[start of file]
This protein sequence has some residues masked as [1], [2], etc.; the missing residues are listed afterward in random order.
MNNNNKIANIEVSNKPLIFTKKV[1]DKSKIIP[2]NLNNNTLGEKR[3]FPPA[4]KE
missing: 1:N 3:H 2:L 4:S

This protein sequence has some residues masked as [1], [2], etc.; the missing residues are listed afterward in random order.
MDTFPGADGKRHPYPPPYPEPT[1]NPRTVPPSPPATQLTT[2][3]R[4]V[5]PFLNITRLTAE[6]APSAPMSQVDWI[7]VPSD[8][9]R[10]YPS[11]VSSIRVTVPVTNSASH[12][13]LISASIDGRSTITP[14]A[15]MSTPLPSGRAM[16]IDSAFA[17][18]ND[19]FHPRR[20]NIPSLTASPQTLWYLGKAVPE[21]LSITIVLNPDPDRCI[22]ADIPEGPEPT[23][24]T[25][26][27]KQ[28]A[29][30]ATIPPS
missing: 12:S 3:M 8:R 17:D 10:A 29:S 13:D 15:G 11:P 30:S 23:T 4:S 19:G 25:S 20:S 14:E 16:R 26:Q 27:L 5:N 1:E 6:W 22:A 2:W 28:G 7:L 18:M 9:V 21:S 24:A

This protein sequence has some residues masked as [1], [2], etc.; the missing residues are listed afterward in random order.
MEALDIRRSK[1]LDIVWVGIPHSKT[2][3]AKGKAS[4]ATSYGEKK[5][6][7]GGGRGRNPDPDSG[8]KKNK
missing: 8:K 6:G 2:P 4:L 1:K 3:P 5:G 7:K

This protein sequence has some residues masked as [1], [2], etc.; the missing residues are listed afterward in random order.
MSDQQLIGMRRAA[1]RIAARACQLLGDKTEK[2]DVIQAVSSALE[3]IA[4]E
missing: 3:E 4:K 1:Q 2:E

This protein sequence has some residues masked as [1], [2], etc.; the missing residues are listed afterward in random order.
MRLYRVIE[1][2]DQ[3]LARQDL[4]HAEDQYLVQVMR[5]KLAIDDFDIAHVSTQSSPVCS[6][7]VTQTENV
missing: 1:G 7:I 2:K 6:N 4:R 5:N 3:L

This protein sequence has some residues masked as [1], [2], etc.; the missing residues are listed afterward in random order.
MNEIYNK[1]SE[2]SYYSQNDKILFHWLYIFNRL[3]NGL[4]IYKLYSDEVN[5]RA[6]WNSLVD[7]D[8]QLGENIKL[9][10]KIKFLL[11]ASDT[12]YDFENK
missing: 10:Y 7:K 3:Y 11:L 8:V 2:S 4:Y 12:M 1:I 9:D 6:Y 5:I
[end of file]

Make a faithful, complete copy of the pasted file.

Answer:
This protein sequence has some residues masked as [1], [2], etc.; the missing residues are listed afterward in random order.
MNNNNKIANIEVSNKPLIFTKKV[1]DKSKIIP[2]NLNNNTLGEKR[3]FPPA[4]KE
missing: 1:N 3:H 2:L 4:S

This protein sequence has some residues masked as [1], [2], etc.; the missing residues are listed afterward in random order.
MDTFPGADGKRHPYPPPYPEPT[1]NPRTVPPSPPATQLTT[2][3]R[4]V[5]PFLNITRLTAE[6]APSAPMSQVDWI[7]VPSD[8][9]R[10]YPS[11]VSSIRVTVPVTNSASH[12][13]LISASIDGRSTITP[14]A[15]MSTPLPSGRAM[16]IDSAFA[17][18]ND[19]FHPRR[20]NIPSLTASPQTLWYLGKAVPE[21]LSITIVLNPDPDRCI[22]ADIPEGPEPT[23][24]T[25][26][27]KQ[28]A[29][30]ATIPPS
missing: 12:S 3:M 8:R 17:D 10:A 29:S 13:D 15:G 11:P 30:S 23:T 4:S 19:G 25:S 20:S 14:E 16:R 26:Q 27:L 5:N 1:E 6:W 22:A 2:W 28:G 7:L 18:M 9:V 21:S 24:A

This protein sequence has some residues masked as [1], [2], etc.; the missing residues are listed afterward in random order.
MEALDIRRSK[1]LDIVWVGIPHSKT[2][3]AKGKAS[4]ATSYGEKK[5][6][7]GGGRGRNPDPDSG[8]KKNK
missing: 8:K 6:G 2:P 4:L 1:K 3:P 5:G 7:K

This protein sequence has some residues masked as [1], [2], etc.; the missing residues are listed afterward in random order.
MSDQQLIGMRRAA[1]RIAARACQLLGDKTEK[2]DVIQAVSSALE[3]IA[4]E
missing: 3:E 4:K 1:Q 2:E

This protein sequence has some residues masked as [1], [2], etc.; the missing residues are listed afterward in random order.
MRLYRVIE[1][2]DQ[3]LARQDL[4]HAEDQYLVQVMR[5]KLAIDDFDIAHVSTQSSPVCS[6][7]VTQTENV
missing: 1:G 7:I 2:K 6:N 4:R 5:N 3:L

This protein sequence has some residues masked as [1], [2], etc.; the missing residues are listed afterward in random order.
MNEIYNK[1]SE[2]SYYSQNDKILFHWLYIFNRL[3]NGL[4]IYKLYSDEVN[5]RA[6]WNSLVD[7]D[8]QLGENIKL[9][10]KIKFLL[11]ASDT[12]YDFENK
missing: 10:Y 7:K 3:Y 11:L 8:V 2:S 4:Y 12:M 1:I 9:D 6:Y 5:I